UNICEF: Nigeria Not Doing Enough to Tackle Child Malnutrition Challenges

•Lagos, Kano, Katsina, Borno leading in food insecurity

Onyebuchi Ezigbo in Port Harcourt

The United Nations Children’s Education Fund (UNICEF) has said its findings showed that federal and state government were not budgeting enough funds that would adequately address growing cases of malnutrition amongst children in Nigeria.

It said four states – Kano, Borno, Katsina and Lagos –  were presently ranked highest in the food insecurity ladder.

The UN agency said better funding was needed to help carry out sensitisation and advocacy campaigns in remote areas as well as provide for succor for children facing severe malnutruition in the country.

Speaking yesterday, at the opening of a two-day Workshop on Media Dialogue on Nutrition Financing in Nigeria, held in Port Harcourt, Rivers State, the UNICEF Communication Specialist, Mr. Geoffrey Njoku, said the dialogue was intended to identify funding gaps in national and budgets for addressing issues of child malnutrition and how to fill the gaps.

UNICEF Nutrition Officer, Nkeiru Enwelum, who delivered a paper on, “Nutrition situation in Nigeria, An Overview of malnutrition in Nigeria and its impact on children,” said that currently about 35 million in Nigeria were malnourished.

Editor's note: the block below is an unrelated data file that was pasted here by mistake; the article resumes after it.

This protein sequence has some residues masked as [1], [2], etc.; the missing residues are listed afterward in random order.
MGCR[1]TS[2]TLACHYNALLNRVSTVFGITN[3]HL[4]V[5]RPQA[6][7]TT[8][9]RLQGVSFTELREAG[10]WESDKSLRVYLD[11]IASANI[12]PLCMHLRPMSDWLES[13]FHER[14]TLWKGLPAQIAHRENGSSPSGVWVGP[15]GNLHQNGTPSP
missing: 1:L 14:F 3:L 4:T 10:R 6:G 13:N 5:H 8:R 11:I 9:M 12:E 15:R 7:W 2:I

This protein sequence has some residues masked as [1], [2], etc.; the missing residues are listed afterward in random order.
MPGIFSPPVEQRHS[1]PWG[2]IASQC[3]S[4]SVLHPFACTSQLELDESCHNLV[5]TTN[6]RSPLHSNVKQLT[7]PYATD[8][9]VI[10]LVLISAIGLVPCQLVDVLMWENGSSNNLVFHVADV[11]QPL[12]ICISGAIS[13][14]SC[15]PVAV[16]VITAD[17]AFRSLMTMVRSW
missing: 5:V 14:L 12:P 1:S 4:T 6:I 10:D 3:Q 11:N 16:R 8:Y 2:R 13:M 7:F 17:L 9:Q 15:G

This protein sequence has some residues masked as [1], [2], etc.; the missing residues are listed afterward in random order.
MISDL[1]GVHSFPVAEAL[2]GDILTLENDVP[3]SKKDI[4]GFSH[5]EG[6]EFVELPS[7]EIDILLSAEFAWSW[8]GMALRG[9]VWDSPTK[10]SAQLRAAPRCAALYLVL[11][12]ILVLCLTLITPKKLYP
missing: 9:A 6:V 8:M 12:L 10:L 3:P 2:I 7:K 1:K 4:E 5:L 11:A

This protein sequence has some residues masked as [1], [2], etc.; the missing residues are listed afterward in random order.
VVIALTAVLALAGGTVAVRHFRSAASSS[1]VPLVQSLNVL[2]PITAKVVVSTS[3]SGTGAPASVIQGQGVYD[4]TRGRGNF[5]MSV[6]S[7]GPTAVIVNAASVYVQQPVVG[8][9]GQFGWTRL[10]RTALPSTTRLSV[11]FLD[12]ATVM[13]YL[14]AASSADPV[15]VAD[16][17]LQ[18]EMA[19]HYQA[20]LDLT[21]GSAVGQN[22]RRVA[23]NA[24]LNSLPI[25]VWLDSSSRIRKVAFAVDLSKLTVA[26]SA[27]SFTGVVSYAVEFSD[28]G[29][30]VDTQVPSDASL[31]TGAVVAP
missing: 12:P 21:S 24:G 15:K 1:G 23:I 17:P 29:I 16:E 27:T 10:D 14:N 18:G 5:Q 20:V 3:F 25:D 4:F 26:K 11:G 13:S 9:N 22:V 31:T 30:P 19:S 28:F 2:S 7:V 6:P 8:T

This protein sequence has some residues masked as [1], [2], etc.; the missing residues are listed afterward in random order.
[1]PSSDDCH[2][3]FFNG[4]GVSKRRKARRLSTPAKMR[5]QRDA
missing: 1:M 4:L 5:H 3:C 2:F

“About 35 million of under five children in Nigeria and out this we have 12 million of them malnourished. And we have about three million that wasted in Nigeria,” she said.

In terms of rating, Enwelum said Nigeria ranks number one in Africa on data on malnourished children and number two in the world.

On hunger and food insecurity data, she said 17.7 million people were hungry in Nigeria.

Enwelum, also said about one million people suffer from acute food insecurity in Nigeria.

According to her the states with highest number of people suffering from food insecurity in Nigeria were Kano and Lagos.

Although Kano, Borno, Katsina and Lagos ranked high in the food insecurity ladder, she said malnutrition was widespread in the country, affecting people living in other parts of the country.

The UNICEF Officer listed forms of malnutrition as acute malnutrition, severe wasting, stunting and obesity

She added some of the diseases or resultant body malfunction arising from malnutrition were known as micro nutrient deficiency, anemia, rickett, vitamin A deficiency (xerophamia).

Enwelum, also gave an assessment of progress being made on interventions in the health sector, saying exclusive breastfeeding was perhaps the only aspect of the SDGs that Nigeria was making progress and may likely meet the target by 2030.

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